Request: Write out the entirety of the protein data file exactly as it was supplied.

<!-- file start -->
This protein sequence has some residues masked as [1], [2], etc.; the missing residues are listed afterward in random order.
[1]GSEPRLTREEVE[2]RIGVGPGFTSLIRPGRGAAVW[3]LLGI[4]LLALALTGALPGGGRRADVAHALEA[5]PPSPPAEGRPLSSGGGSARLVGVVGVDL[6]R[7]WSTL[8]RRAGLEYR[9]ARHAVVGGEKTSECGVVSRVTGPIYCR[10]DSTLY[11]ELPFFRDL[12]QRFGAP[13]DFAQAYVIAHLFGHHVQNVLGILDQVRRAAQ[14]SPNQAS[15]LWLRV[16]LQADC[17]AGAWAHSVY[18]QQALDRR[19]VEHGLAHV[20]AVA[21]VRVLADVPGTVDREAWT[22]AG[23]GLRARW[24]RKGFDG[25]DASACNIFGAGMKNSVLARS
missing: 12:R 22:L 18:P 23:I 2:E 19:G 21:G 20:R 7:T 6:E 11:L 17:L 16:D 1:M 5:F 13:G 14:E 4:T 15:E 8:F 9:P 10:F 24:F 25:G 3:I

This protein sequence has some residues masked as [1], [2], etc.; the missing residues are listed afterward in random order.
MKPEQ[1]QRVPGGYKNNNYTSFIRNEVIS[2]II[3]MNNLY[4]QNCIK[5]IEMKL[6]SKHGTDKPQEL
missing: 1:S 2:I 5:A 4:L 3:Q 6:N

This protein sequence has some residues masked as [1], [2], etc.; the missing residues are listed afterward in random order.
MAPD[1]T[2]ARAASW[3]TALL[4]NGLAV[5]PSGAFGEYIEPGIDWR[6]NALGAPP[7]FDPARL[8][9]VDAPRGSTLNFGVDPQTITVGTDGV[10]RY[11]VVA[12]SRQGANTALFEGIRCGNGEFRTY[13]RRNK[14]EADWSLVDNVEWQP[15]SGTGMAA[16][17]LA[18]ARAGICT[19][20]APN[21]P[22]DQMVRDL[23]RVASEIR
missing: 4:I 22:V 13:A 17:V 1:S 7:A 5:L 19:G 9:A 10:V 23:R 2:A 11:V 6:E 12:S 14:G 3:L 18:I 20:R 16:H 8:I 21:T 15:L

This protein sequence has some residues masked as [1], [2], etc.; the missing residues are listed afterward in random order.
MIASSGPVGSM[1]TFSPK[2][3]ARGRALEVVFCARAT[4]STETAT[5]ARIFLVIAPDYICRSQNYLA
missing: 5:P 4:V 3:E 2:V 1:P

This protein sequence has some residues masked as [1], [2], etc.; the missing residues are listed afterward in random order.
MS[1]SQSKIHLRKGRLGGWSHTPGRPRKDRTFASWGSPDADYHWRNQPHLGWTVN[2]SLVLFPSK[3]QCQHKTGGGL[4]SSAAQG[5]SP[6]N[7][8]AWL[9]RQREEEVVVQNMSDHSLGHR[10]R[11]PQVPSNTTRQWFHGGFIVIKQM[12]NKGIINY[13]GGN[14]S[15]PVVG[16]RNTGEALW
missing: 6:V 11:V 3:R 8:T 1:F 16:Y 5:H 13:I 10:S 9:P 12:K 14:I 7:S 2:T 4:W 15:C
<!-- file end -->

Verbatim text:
This protein sequence has some residues masked as [1], [2], etc.; the missing residues are listed afterward in random order.
[1]GSEPRLTREEVE[2]RIGVGPGFTSLIRPGRGAAVW[3]LLGI[4]LLALALTGALPGGGRRADVAHALEA[5]PPSPPAEGRPLSSGGGSARLVGVVGVDL[6]R[7]WSTL[8]RRAGLEYR[9]ARHAVVGGEKTSECGVVSRVTGPIYCR[10]DSTLY[11]ELPFFRDL[12]QRFGAP[13]DFAQAYVIAHLFGHHVQNVLGILDQVRRAAQ[14]SPNQAS[15]LWLRV[16]LQADC[17]AGAWAHSVY[18]QQALDRR[19]VEHGLAHV[20]AVA[21]VRVLADVPGTVDREAWT[22]AG[23]GLRARW[24]RKGFDG[25]DASACNIFGAGMKNSVLARS
missing: 12:R 22:L 18:P 23:I 2:E 19:G 21:G 20:R 7:T 6:E 11:L 17:L 16:D 1:M 5:F 13:G 14:E 4:T 15:E 8:F 9:P 10:F 24:F 25:G 3:I

This protein sequence has some residues masked as [1], [2], etc.; the missing residues are listed afterward in random order.
MKPEQ[1]QRVPGGYKNNNYTSFIRNEVIS[2]II[3]MNNLY[4]QNCIK[5]IEMKL[6]SKHGTDKPQEL
missing: 1:S 2:I 5:A 4:L 3:Q 6:N

This protein sequence has some residues masked as [1], [2], etc.; the missing residues are listed afterward in random order.
MAPD[1]T[2]ARAASW[3]TALL[4]NGLAV[5]PSGAFGEYIEPGIDWR[6]NALGAPP[7]FDPARL[8][9]VDAPRGSTLNFGVDPQTITVGTDGV[10]RY[11]VVA[12]SRQGANTALFEGIRCGNGEFRTY[13]RRNK[14]EADWSLVDNVEWQP[15]SGTGMAA[16][17]LA[18]ARAGICT[19][20]APN[21]P[22]DQMVRDL[23]RVASEIR
missing: 4:I 22:V 13:A 17:V 1:S 7:A 5:L 19:G 9:A 10:V 23:R 2:A 11:V 6:E 12:S 14:G 3:L 18:I 20:R 16:H 8:I 21:T 15:L

This protein sequence has some residues masked as [1], [2], etc.; the missing residues are listed afterward in random order.
MIASSGPVGSM[1]TFSPK[2][3]ARGRALEVVFCARAT[4]STETAT[5]ARIFLVIAPDYICRSQNYLA
missing: 5:P 4:V 3:E 2:V 1:P

This protein sequence has some residues masked as [1], [2], etc.; the missing residues are listed afterward in random order.
MS[1]SQSKIHLRKGRLGGWSHTPGRPRKDRTFASWGSPDADYHWRNQPHLGWTVN[2]SLVLFPSK[3]QCQHKTGGGL[4]SSAAQG[5]SP[6]N[7][8]AWL[9]RQREEEVVVQNMSDHSLGHR[10]R[11]PQVPSNTTRQWFHGGFIVIKQM[12]NKGIINY[13]GGN[14]S[15]PVVG[16]RNTGEALW
missing: 6:V 11:V 3:R 8:T 1:F 16:Y 5:H 13:I 10:S 9:P 12:K 14:I 7:S 2:T 4:W 15:C